This week Wonderstruck entered my world like the bolt of lightening on its cover. It awakened a joy for reading that I have not felt since childhood.
In truth, this wake up took some time coming as the book waited patiently to strike while my life took over and (a whole bunch of useless internet scrolling!). I renewed it so many times at the library's online website that I reached my limit and had to go into the library to beg for another chance.
When I finally read Wonderstruck, I was surprised to discover a connection to a favorite movie, The Invention of Hugo Cabret, inspired by a book from the same author. I added the Hugo Cabret book as well as, The Marvels, to my reading pile. My discovery cascaded into a waterfall of reading for pleasure. I had to let go of mindless internet searching, shopping and the like to find the time for an act of mindful reading. With much less internet checking, my week has been more joyful and filled with creativity. I hope I find the words to encourage you to find the time to read Selznick's books. Don't wait like I did!
When you open Wonderstruck, you know that you are entering a different world of reading. Its chiaroscuro
drawings of dark and light pull you into the worlds of a young deaf boy in Gunflint Lake, Minnesota in the 1970s and a young deaf girl in New York in the 1920's. By the end of the story you will be transported to one of my favorite places, New York City, during both time frames. The irresistably fascinating American Museum of Natural History, Times Square and the little known City Panorama at the Queens Museum of Art all become part of the story.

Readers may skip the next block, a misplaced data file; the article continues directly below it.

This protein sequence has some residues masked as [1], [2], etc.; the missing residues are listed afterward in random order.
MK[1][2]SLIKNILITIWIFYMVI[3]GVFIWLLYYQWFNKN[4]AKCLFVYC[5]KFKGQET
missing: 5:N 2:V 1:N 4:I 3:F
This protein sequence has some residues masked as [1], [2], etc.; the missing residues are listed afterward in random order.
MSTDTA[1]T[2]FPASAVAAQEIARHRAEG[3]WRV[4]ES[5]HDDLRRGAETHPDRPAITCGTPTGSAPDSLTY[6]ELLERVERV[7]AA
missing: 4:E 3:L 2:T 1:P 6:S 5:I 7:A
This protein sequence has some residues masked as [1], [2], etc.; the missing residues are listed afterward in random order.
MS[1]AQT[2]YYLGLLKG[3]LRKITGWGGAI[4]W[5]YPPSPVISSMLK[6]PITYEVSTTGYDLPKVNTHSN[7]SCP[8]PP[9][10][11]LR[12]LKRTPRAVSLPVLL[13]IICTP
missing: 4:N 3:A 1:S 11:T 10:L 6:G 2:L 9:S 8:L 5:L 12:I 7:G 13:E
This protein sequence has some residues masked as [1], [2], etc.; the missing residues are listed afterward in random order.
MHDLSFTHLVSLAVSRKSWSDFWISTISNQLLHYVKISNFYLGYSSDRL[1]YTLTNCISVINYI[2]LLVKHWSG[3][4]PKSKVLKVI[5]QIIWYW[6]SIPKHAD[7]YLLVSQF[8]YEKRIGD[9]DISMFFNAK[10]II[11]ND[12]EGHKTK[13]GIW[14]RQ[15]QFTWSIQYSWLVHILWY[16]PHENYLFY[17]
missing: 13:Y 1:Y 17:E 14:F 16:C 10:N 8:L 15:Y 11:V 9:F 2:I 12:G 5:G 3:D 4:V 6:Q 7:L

The story behind the story of Wonderstruck is a case study for how creativity has the capability to multiply its effects both by participating and watching. After winning the Caldecott medal for Hugo Cabret, Brian Selznick wanted to take his unique techinque of interspersing drawing and words into a different direction. He got the idea of telling two separate stories simultaneously from seeing his friend's puppet show where one puppet played two characters. Later, after watching a documentary about the history of deaf culture, he decided to marry the two ideas. Selnick's sketches create a type of silent movie as you turn the pages. The combination is the perfect medium for a story that follows the personal life experiences of people who rely heavily on the sense of sight.
Like Hugo Cabret, Wonderstruck is being made into a movie. You can watch a preview here. Selznick's research for his book relied on research of experts who wrote essays on panoramas, silent film, deaf culture, lighting and more. You can read them here. Wonderstruck has been the subject of plenty of buzz. Read the news here.
Get a copy of the book at your local library here. Don't wait like I did!